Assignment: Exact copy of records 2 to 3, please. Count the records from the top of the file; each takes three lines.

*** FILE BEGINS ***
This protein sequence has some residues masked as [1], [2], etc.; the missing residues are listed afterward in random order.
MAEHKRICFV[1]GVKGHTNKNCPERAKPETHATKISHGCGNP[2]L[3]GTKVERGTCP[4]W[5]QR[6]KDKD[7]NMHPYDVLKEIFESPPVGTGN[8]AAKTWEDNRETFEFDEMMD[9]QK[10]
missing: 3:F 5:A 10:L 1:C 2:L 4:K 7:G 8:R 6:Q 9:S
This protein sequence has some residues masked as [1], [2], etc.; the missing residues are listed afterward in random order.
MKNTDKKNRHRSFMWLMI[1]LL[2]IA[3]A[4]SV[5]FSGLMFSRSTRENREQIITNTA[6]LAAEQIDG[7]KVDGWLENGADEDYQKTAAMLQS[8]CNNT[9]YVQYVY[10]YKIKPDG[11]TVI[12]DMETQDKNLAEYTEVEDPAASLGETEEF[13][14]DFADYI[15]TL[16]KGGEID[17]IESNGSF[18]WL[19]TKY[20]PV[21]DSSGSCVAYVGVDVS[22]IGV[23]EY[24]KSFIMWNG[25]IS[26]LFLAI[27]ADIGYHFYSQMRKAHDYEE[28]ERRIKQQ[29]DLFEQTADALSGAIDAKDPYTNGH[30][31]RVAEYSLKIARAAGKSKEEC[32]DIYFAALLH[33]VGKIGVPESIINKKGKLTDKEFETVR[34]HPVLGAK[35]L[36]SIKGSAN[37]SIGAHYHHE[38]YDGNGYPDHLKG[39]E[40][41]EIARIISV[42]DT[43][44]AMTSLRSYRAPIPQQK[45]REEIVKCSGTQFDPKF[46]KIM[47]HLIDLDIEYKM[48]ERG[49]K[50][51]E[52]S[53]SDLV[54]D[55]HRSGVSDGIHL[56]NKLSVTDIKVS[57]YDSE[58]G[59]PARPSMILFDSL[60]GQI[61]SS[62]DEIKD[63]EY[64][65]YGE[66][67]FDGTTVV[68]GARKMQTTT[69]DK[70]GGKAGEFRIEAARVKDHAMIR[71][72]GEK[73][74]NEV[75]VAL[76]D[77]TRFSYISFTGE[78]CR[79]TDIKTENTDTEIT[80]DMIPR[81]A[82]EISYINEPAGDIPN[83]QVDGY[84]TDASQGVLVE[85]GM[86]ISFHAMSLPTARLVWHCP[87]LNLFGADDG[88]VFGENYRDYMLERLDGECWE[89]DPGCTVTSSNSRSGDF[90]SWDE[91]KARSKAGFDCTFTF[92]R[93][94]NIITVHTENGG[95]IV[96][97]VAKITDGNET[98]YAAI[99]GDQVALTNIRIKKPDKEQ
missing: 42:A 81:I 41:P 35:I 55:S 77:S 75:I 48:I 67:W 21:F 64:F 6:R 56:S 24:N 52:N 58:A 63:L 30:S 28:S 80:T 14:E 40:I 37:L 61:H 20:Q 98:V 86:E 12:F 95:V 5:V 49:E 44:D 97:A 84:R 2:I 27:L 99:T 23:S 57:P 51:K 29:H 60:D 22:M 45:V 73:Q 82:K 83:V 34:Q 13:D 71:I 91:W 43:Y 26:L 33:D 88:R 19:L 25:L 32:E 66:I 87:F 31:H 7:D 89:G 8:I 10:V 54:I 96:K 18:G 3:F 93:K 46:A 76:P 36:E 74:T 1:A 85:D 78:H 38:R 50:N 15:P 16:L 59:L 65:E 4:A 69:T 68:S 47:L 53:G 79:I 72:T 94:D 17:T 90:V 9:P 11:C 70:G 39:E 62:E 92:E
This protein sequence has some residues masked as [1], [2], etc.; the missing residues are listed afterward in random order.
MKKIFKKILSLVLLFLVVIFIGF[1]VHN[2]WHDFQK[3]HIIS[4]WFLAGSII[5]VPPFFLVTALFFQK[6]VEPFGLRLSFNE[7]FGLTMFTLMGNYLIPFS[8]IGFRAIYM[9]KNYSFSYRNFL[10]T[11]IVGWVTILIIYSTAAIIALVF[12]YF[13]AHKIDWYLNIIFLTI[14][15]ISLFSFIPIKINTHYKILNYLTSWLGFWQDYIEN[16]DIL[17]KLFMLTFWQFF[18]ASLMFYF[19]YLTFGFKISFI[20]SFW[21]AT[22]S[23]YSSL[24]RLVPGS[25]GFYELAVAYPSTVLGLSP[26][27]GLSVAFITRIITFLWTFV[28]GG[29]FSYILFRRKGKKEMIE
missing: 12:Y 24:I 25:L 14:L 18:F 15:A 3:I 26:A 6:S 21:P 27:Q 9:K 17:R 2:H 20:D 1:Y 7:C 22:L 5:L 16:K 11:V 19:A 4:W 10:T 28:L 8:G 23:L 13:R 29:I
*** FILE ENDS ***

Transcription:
This protein sequence has some residues masked as [1], [2], etc.; the missing residues are listed afterward in random order.
MKNTDKKNRHRSFMWLMI[1]LL[2]IA[3]A[4]SV[5]FSGLMFSRSTRENREQIITNTA[6]LAAEQIDG[7]KVDGWLENGADEDYQKTAAMLQS[8]CNNT[9]YVQYVY[10]YKIKPDG[11]TVI[12]DMETQDKNLAEYTEVEDPAASLGETEEF[13][14]DFADYI[15]TL[16]KGGEID[17]IESNGSF[18]WL[19]TKY[20]PV[21]DSSGSCVAYVGVDVS[22]IGV[23]EY[24]KSFIMWNG[25]IS[26]LFLAI[27]ADIGYHFYSQMRKAHDYEE[28]ERRIKQQ[29]DLFEQTADALSGAIDAKDPYTNGH[30][31]RVAEYSLKIARAAGKSKEEC[32]DIYFAALLH[33]VGKIGVPESIINKKGKLTDKEFETVR[34]HPVLGAK[35]L[36]SIKGSAN[37]SIGAHYHHE[38]YDGNGYPDHLKG[39]E[40][41]EIARIISV[42]DT[43][44]AMTSLRSYRAPIPQQK[45]REEIVKCSGTQFDPKF[46]KIM[47]HLIDLDIEYKM[48]ERG[49]K[50][51]E[52]S[53]SDLV[54]D[55]HRSGVSDGIHL[56]NKLSVTDIKVS[57]YDSE[58]G[59]PARPSMILFDSL[60]GQI[61]SS[62]DEIKD[63]EY[64][65]YGE[66][67]FDGTTVV[68]GARKMQTTT[69]DK[70]GGKAGEFRIEAARVKDHAMIR[71][72]GEK[73][74]NEV[75]VAL[76]D[77]TRFSYISFTGE[78]CR[79]TDIKTENTDTEIT[80]DMIPR[81]A[82]EISYINEPAGDIPN[83]QVDGY[84]TDASQGVLVE[85]GM[86]ISFHAMSLPTARLVWHCP[87]LNLFGADDG[88]VFGENYRDYMLERLDGECWE[89]DPGCTVTSSNSRSGDF[90]SWDE[91]KARSKAGFDCTFTF[92]R[93][94]NIITVHTENGG[95]IV[96][97]VAKITDGNET[98]YAAI[99]GDQVALTNIRIKKPDKEQ
missing: 42:A 81:I 41:P 35:I 55:S 77:S 75:I 48:I 67:W 21:F 64:F 6:R 56:S 24:N 52:N 58:A 63:L 30:S 28:S 80:T 14:E 40:I 37:L 61:H 20:Q 98:V 86:E 12:F 95:V 5:V 49:E 44:D 97:A 84:R 2:I 27:L 99:T 23:S 57:P 51:K 29:H 60:D 22:M 45:V 73:Q 82:K 83:V 34:Q 13:D 71:I 91:W 43:Y 26:L 33:D 88:R 19:L 25:L 32:E 66:I 87:F 31:H 7:D 89:G 8:I 10:V 54:I 96:K 18:G 3:F 93:K 46:A 76:P 36:E 74:T 1:A 85:D 78:H 38:R 50:N 15:P 16:L 59:L 65:E 4:A 69:T 68:S 47:L 53:G 79:I 72:T 94:D 17:T 90:V 9:P 11:C 70:G 39:E 62:E 92:E
This protein sequence has some residues masked as [1], [2], etc.; the missing residues are listed afterward in random order.
MKKIFKKILSLVLLFLVVIFIGF[1]VHN[2]WHDFQK[3]HIIS[4]WFLAGSII[5]VPPFFLVTALFFQK[6]VEPFGLRLSFNE[7]FGLTMFTLMGNYLIPFS[8]IGFRAIYM[9]KNYSFSYRNFL[10]T[11]IVGWVTILIIYSTAAIIALVF[12]YF[13]AHKIDWYLNIIFLTI[14][15]ISLFSFIPIKINTHYKILNYLTSWLGFWQDYIEN[16]DIL[17]KLFMLTFWQFF[18]ASLMFYF[19]YLTFGFKISFI[20]SFW[21]AT[22]S[23]YSSL[24]RLVPGS[25]GFYELAVAYPSTVLGLSP[26][27]GLSVAFITRIITFLWTFV[28]GG[29]FSYILFRRKGKKEMIE
missing: 12:Y 24:I 25:L 14:L 18:F 15:A 3:I 26:A 6:S 21:P 27:Q 9:K 17:R 2:H 20:D 1:Y 7:C 22:L 5:L 16:K 11:V 19:A 4:W 10:T 28:L 8:G 23:L 13:R 29:I